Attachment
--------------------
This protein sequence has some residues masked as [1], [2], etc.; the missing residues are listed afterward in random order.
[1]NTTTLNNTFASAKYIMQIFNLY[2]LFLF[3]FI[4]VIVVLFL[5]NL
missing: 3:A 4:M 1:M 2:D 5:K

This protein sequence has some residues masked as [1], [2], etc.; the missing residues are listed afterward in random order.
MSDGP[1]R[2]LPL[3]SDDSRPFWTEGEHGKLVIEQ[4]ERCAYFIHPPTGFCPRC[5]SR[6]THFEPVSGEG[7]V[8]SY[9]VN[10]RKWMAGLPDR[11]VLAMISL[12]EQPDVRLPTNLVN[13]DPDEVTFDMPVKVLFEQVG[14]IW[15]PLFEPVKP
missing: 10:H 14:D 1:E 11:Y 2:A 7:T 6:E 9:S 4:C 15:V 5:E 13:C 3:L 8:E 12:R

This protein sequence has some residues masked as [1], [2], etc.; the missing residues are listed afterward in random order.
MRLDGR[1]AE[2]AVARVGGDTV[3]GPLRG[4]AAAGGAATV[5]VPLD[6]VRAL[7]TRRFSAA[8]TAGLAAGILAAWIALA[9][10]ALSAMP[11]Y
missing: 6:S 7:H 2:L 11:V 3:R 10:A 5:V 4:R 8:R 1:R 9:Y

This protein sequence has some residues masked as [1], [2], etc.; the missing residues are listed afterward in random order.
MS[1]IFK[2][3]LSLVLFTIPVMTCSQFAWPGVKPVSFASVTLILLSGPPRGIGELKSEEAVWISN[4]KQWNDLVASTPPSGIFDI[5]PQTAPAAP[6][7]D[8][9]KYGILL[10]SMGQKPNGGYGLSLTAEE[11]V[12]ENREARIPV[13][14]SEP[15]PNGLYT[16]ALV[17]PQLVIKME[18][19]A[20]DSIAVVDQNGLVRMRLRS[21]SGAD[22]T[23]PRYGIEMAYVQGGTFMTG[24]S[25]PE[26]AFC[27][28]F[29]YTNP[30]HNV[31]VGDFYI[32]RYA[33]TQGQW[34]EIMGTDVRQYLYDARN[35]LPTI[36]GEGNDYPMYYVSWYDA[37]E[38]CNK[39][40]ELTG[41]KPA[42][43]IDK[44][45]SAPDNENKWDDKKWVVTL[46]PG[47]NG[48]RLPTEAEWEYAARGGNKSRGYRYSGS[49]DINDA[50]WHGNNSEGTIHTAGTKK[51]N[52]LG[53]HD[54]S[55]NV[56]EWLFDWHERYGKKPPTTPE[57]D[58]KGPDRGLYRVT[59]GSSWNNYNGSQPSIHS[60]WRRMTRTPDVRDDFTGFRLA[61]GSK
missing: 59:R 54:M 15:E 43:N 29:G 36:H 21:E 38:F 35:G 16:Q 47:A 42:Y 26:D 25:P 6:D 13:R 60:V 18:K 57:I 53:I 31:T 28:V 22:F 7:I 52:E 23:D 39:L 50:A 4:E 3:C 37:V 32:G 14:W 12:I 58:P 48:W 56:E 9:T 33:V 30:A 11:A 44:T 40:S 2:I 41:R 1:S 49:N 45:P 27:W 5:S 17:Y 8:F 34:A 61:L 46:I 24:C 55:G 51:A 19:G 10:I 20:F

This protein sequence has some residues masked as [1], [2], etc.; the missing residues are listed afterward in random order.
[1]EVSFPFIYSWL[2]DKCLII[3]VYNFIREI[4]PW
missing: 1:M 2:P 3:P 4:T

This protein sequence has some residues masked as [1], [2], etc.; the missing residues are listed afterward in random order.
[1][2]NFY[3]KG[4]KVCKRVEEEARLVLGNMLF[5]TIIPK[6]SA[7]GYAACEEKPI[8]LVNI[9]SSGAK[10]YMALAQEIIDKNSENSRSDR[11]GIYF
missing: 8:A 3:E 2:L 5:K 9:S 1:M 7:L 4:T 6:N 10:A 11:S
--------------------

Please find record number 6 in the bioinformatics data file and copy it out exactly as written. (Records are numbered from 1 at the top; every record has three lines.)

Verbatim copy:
This protein sequence has some residues masked as [1], [2], etc.; the missing residues are listed afterward in random order.
[1][2]NFY[3]KG[4]KVCKRVEEEARLVLGNMLF[5]TIIPK[6]SA[7]GYAACEEKPI[8]LVNI[9]SSGAK[10]YMALAQEIIDKNSENSRSDR[11]GIYF
missing: 8:A 3:E 2:L 5:K 9:S 1:M 7:L 4:T 6:N 10:A 11:S